The Assessment10. Who conducts the YESAA assessment?In most cases, the assessment will be undertaken and completed by staff in the DesignatedOffice responsible for conducting assessments in the district where your proposed project islocated. There are six Designated Offices located throughout the Yukon. For major projects, theassessment will be undertaken by the YESAB in Whitehorse.11. How do I keep track of projects that are being assessed?The YESAB Online Registry is the main tool used by proponents, First Nations, Decision Bodies,regulators and members of the public to participate in the assessment process. It is also designedso that the public can become aware of new assessments and track project proposals throughthe assessment process. It is accessible via the YESAB website at If I have an interest in the assessment, how do I submit my comments?Written submissions are the primary way to provide comments and views to an assessment.Written submissions can be posted to the YESAB Online Registry or delivered by hand, mail,fax or electronic communication to the appropriate Designated Office or the YESAB office inWhitehorse.Depending on the nature of the project, its potential for significant environmental and socioeconomic effects, and/or public interest, the YESAB or its Designated Offices may conductpublic meetings or hearings to provide an opportunity for interested persons to participate to aneven greater extent in the assessment. Opportunities such as these would be in addition to theopportunities to participate in assessments which are available (i.e. telephone, written, in personsubmission of views or information on a project).13. What is meant by conducting a socio-economic effects assessment of my project?Socio-economic effects assessment is an assessment that looks at the potential effects that aproposed activity may have on the economy, health, culture, traditions and lifestyles of Yukonersand on heritage resources. It then considers measures that could be used to eliminate or reduceany identified negative effects on people and communities. The YESAB is finalizing a guidebookfor assessors and proponents on socio-economic effects assessments. The Guide to DesignatedOffice Evaluations and Form 1 also provides information in this regard.14. Can I find out what people are saying about my project?Yes. You can sign onto the YESAB Online Registry or access the hard copy document registryand view all input which has been submitted during the assessment of your project.Questions on the assessment process should be directed to the YESAB or the appropriateDesignated Office.5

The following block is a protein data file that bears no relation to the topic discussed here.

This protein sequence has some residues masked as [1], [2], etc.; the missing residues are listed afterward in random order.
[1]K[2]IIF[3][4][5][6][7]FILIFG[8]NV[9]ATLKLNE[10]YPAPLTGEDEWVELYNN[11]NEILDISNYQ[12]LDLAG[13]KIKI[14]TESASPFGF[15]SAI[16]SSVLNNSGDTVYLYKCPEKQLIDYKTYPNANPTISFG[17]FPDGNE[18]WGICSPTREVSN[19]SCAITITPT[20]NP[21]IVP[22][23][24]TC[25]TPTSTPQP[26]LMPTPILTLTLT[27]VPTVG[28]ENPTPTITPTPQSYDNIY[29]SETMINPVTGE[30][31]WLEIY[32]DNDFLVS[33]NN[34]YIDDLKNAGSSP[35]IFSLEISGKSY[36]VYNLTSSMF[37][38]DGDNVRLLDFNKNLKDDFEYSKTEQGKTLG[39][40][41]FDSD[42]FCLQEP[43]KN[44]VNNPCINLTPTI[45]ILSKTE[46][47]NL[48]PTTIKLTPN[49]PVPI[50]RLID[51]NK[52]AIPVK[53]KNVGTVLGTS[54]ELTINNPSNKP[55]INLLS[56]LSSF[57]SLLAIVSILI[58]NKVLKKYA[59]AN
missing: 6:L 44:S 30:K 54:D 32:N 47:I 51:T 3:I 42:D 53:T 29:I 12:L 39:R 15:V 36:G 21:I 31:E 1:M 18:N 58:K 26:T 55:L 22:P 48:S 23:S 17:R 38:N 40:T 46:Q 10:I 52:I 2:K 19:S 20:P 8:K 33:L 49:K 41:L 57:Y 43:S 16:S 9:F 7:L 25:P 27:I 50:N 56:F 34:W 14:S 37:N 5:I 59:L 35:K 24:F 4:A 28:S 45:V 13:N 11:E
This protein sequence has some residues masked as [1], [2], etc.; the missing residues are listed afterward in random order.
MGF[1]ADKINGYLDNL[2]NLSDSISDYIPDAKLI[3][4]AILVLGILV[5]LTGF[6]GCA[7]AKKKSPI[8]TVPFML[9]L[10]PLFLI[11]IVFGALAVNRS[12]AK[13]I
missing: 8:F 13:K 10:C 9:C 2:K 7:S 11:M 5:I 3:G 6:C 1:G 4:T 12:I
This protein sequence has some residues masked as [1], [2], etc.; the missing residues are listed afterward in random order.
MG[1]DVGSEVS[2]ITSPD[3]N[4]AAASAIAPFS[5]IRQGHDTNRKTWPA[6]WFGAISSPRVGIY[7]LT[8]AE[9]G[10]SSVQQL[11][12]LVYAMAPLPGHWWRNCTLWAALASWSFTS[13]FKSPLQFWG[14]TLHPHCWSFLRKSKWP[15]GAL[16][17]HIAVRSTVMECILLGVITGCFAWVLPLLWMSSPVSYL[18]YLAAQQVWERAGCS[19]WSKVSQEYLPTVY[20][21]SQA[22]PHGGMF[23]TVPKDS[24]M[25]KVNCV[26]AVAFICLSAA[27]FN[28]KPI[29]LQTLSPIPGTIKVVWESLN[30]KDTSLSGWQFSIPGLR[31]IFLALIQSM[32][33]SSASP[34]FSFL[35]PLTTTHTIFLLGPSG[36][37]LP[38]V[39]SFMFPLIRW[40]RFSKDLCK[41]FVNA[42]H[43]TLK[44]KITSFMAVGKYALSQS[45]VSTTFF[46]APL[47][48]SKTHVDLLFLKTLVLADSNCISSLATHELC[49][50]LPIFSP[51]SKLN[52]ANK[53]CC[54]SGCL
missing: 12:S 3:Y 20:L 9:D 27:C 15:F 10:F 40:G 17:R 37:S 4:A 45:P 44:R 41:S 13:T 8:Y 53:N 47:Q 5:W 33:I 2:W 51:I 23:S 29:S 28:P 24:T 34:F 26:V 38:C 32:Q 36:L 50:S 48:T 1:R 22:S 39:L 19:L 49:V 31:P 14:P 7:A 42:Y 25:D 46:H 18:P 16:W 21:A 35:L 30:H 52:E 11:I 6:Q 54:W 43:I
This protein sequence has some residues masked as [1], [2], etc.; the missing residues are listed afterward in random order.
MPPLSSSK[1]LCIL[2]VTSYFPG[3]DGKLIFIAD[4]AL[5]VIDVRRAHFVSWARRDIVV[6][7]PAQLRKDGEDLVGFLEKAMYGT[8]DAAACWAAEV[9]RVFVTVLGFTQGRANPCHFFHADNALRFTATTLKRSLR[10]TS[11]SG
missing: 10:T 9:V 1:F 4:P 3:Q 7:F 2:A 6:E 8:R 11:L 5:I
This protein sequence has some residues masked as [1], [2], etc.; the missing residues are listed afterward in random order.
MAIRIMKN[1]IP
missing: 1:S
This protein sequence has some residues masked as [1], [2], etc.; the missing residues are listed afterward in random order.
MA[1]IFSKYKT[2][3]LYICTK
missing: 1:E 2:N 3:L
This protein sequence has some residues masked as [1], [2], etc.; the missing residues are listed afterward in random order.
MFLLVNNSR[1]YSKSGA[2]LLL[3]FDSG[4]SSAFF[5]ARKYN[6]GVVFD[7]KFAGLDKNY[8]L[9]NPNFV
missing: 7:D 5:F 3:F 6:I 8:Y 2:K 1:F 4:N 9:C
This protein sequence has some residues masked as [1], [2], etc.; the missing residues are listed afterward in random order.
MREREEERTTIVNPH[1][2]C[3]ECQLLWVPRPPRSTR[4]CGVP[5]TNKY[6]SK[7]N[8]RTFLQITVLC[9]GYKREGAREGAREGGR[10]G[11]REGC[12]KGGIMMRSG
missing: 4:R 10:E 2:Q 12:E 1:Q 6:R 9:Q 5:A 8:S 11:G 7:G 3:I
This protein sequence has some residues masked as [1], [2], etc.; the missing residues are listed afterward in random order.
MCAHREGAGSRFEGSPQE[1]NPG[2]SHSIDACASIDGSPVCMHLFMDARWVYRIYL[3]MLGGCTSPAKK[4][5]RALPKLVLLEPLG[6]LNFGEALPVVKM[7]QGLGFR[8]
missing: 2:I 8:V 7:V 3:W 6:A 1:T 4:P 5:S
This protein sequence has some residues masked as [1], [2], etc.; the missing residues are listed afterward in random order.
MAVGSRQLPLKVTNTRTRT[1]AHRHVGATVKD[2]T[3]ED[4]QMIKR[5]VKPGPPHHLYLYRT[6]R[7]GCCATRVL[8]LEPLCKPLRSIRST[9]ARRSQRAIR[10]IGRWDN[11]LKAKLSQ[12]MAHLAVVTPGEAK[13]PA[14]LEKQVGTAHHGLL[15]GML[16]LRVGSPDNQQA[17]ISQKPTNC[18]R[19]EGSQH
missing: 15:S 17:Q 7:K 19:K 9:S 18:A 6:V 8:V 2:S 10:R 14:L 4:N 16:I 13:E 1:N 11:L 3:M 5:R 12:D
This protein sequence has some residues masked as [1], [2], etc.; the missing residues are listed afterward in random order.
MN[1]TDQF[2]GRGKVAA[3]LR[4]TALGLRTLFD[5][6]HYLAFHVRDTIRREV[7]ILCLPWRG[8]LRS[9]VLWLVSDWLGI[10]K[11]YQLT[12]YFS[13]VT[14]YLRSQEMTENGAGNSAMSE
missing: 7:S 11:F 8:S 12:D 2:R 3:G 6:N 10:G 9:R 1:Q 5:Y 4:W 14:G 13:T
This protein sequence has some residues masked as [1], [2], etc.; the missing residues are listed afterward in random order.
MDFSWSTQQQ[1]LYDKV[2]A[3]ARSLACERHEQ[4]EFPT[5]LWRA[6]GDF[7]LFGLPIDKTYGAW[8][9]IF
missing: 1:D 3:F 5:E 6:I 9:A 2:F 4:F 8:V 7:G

Regulatory Process15. When can I apply for my permit?For most permits issued by EMR, you should apply for your permit or license before applying foran assessment under YESAA.16. Do I still have to pay a fee for my permit?Yes, fees for regulatory permits and licenses remain the same.17. What happens to the regulatory process during the assessment?Most of the regulatory processes within EMR can and will happen concurrently with theassessment process, as long as no permit or license is issued before the assessment iscompleted and the Yukon government has issued its Decision Document for the project.18. How will the Yukon Water Board process work with YESAA?The Water Board will continue to perform its regulatory role and process as per the Waters Act.Assessments will be done by the appropriate YESAA assessor. The Water Board cannot issuea water license until a Decision Document for a project has been issued. However, componentsof the licensing process may be initiated prior to a Decision Document being issued. The Yukongovernment is working collaboratively with the Yukon Water Board and the YESAB to improve thecoordination and streamlining of the YESAA and water licensing processes.19. When do I get my license or permit?Once the Yukon government determines in its Decision Document, that the project may proceed,the permit or license may be issued shortly thereafter.Questions on the regulatory process should be directed to the relevant government regulator.Timelines20. How long will a YESAA assessment take?For projects assessed by a Designated Office, timelines will generally be up to 42 days (or less)and not greater than 103 days; this is followed by up to 30 days for a government decision.For projects assessed by the Executive Committee of the YESAB, timelines would generally be upto a year (or less) and not greater than 2.3 years (858 days), plus up to 60 days for a governmentdecision.Timelines may be extended by the assessor under certain circumstances.For more specific information on assessment timelines, refer to the YESAA website( and follow the links to the Rules. Process flowcharts are available there tooutline the assessment process steps and timelines.6